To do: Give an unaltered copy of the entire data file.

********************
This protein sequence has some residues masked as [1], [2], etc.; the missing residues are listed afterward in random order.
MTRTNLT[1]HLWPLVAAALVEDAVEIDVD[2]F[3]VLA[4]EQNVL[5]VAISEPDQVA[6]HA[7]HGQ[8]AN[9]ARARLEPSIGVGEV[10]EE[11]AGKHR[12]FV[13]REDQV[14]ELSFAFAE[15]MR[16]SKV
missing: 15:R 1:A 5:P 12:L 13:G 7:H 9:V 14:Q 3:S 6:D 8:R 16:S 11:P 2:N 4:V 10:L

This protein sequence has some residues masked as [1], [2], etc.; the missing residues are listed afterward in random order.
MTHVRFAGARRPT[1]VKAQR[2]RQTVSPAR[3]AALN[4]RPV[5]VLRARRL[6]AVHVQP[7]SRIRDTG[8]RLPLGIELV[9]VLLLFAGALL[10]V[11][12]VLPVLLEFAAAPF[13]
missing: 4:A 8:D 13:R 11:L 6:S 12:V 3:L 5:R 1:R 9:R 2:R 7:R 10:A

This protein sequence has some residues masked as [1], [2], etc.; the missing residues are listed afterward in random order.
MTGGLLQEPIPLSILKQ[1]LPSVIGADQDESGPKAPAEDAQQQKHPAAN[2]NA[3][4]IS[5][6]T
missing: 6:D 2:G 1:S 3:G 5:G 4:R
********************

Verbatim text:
This protein sequence has some residues masked as [1], [2], etc.; the missing residues are listed afterward in random order.
MTRTNLT[1]HLWPLVAAALVEDAVEIDVD[2]F[3]VLA[4]EQNVL[5]VAISEPDQVA[6]HA[7]HGQ[8]AN[9]ARARLEPSIGVGEV[10]EE[11]AGKHR[12]FV[13]REDQV[14]ELSFAFAE[15]MR[16]SKV
missing: 15:R 1:A 5:P 12:L 13:G 7:H 9:V 14:Q 3:S 6:D 8:R 16:S 11:P 2:N 4:V 10:L

This protein sequence has some residues masked as [1], [2], etc.; the missing residues are listed afterward in random order.
MTHVRFAGARRPT[1]VKAQR[2]RQTVSPAR[3]AALN[4]RPV[5]VLRARRL[6]AVHVQP[7]SRIRDTG[8]RLPLGIELV[9]VLLLFAGALL[10]V[11][12]VLPVLLEFAAAPF[13]
missing: 4:A 8:D 13:R 11:L 6:S 12:V 3:L 5:R 1:R 9:R 2:R 7:R 10:A

This protein sequence has some residues masked as [1], [2], etc.; the missing residues are listed afterward in random order.
MTGGLLQEPIPLSILKQ[1]LPSVIGADQDESGPKAPAEDAQQQKHPAAN[2]NA[3][4]IS[5][6]T
missing: 6:D 2:G 1:S 3:G 5:G 4:R